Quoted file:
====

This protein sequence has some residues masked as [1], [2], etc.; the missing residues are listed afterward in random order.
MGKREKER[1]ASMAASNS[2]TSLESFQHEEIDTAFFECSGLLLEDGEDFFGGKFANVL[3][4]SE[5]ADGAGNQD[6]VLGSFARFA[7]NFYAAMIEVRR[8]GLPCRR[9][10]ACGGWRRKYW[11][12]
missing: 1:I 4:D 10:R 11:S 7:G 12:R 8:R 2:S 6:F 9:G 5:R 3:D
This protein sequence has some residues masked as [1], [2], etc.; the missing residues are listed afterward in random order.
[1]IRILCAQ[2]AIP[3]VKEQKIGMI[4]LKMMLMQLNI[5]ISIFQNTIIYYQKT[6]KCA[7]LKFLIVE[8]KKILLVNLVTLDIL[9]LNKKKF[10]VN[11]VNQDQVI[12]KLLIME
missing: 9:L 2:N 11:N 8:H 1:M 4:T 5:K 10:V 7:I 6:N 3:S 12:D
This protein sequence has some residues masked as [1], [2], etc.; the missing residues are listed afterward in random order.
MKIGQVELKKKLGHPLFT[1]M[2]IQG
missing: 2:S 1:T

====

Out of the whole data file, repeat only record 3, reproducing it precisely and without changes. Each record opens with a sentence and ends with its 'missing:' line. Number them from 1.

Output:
This protein sequence has some residues masked as [1], [2], etc.; the missing residues are listed afterward in random order.
MKIGQVELKKKLGHPLFT[1]M[2]IQG
missing: 2:S 1:T